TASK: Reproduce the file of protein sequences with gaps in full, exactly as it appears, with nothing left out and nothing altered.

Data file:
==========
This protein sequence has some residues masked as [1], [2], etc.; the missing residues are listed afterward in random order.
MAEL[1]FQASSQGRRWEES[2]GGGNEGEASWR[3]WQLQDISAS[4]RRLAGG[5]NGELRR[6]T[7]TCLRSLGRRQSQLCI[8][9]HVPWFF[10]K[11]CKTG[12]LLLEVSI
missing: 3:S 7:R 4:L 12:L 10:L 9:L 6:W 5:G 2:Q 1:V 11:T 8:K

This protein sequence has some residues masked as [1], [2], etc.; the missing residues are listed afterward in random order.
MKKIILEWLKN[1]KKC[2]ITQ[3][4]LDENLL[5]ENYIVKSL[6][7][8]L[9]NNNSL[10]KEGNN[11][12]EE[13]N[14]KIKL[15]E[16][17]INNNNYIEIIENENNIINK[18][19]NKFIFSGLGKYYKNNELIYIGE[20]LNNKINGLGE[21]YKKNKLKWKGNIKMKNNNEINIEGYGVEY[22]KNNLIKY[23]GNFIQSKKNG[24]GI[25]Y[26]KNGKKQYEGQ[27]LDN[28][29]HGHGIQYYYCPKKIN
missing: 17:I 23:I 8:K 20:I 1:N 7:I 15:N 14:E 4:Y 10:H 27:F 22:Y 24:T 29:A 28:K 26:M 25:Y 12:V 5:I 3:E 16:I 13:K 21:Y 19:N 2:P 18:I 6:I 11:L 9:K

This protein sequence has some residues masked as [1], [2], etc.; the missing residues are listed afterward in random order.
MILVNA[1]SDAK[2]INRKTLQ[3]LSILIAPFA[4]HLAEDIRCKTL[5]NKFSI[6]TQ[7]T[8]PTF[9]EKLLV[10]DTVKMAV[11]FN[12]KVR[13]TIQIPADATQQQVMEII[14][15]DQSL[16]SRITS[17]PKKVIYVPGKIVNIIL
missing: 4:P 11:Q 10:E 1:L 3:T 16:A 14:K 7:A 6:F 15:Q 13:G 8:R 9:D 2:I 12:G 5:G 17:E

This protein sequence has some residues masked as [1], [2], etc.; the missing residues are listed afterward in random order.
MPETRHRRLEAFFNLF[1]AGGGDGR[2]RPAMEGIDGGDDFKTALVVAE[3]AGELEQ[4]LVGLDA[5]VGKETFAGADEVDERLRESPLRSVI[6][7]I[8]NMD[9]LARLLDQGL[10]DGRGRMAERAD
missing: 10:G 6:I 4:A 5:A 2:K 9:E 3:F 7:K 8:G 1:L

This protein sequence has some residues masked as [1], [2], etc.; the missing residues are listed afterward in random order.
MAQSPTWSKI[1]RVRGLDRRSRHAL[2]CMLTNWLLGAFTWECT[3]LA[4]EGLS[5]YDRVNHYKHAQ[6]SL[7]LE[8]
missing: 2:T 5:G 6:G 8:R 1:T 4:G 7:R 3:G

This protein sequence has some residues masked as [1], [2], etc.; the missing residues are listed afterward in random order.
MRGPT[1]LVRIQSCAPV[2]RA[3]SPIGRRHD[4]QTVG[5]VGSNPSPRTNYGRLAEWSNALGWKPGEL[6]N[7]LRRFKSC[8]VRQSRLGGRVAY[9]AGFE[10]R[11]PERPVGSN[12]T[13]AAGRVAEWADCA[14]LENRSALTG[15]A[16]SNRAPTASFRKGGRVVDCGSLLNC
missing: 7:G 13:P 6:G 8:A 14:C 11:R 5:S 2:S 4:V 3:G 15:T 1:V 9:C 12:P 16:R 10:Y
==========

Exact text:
This protein sequence has some residues masked as [1], [2], etc.; the missing residues are listed afterward in random order.
MAEL[1]FQASSQGRRWEES[2]GGGNEGEASWR[3]WQLQDISAS[4]RRLAGG[5]NGELRR[6]T[7]TCLRSLGRRQSQLCI[8][9]HVPWFF[10]K[11]CKTG[12]LLLEVSI
missing: 3:S 7:R 4:L 12:L 10:L 9:L 6:W 5:G 2:Q 1:V 11:T 8:K

This protein sequence has some residues masked as [1], [2], etc.; the missing residues are listed afterward in random order.
MKKIILEWLKN[1]KKC[2]ITQ[3][4]LDENLL[5]ENYIVKSL[6][7][8]L[9]NNNSL[10]KEGNN[11][12]EE[13]N[14]KIKL[15]E[16][17]INNNNYIEIIENENNIINK[18][19]NKFIFSGLGKYYKNNELIYIGE[20]LNNKINGLGE[21]YKKNKLKWKGNIKMKNNNEINIEGYGVEY[22]KNNLIKY[23]GNFIQSKKNG[24]GI[25]Y[26]KNGKKQYEGQ[27]LDN[28][29]HGHGIQYYYCPKKIN
missing: 17:I 23:I 8:K 20:I 1:N 7:I 15:N 14:E 4:Y 10:H 27:F 22:Y 24:T 29:A 28:K 26:M 25:Y 12:V 5:I 3:E 16:I 13:K 21:Y 19:N 2:P 18:I 6:I 11:L 9:K

This protein sequence has some residues masked as [1], [2], etc.; the missing residues are listed afterward in random order.
MILVNA[1]SDAK[2]INRKTLQ[3]LSILIAPFA[4]HLAEDIRCKTL[5]NKFSI[6]TQ[7]T[8]PTF[9]EKLLV[10]DTVKMAV[11]FN[12]KVR[13]TIQIPADATQQQVMEII[14][15]DQSL[16]SRITS[17]PKKVIYVPGKIVNIIL
missing: 4:P 11:Q 10:E 1:L 3:T 16:A 14:K 7:A 6:F 15:Q 13:G 8:R 9:D 2:I 12:G 5:G 17:E

This protein sequence has some residues masked as [1], [2], etc.; the missing residues are listed afterward in random order.
MPETRHRRLEAFFNLF[1]AGGGDGR[2]RPAMEGIDGGDDFKTALVVAE[3]AGELEQ[4]LVGLDA[5]VGKETFAGADEVDERLRESPLRSVI[6][7]I[8]NMD[9]LARLLDQGL[10]DGRGRMAERAD
missing: 10:G 6:I 4:A 5:A 2:K 9:E 3:F 7:K 8:G 1:L

This protein sequence has some residues masked as [1], [2], etc.; the missing residues are listed afterward in random order.
MAQSPTWSKI[1]RVRGLDRRSRHAL[2]CMLTNWLLGAFTWECT[3]LA[4]EGLS[5]YDRVNHYKHAQ[6]SL[7]LE[8]
missing: 2:T 5:G 6:G 8:R 1:T 4:G 7:R 3:G

This protein sequence has some residues masked as [1], [2], etc.; the missing residues are listed afterward in random order.
MRGPT[1]LVRIQSCAPV[2]RA[3]SPIGRRHD[4]QTVG[5]VGSNPSPRTNYGRLAEWSNALGWKPGEL[6]N[7]LRRFKSC[8]VRQSRLGGRVAY[9]AGFE[10]R[11]PERPVGSN[12]T[13]AAGRVAEWADCA[14]LENRSALTG[15]A[16]SNRAPTASFRKGGRVVDCGSLLNC
missing: 7:G 13:P 6:G 8:A 14:C 11:R 5:S 2:S 4:V 3:G 15:T 1:V 9:C 12:P 16:R 10:Y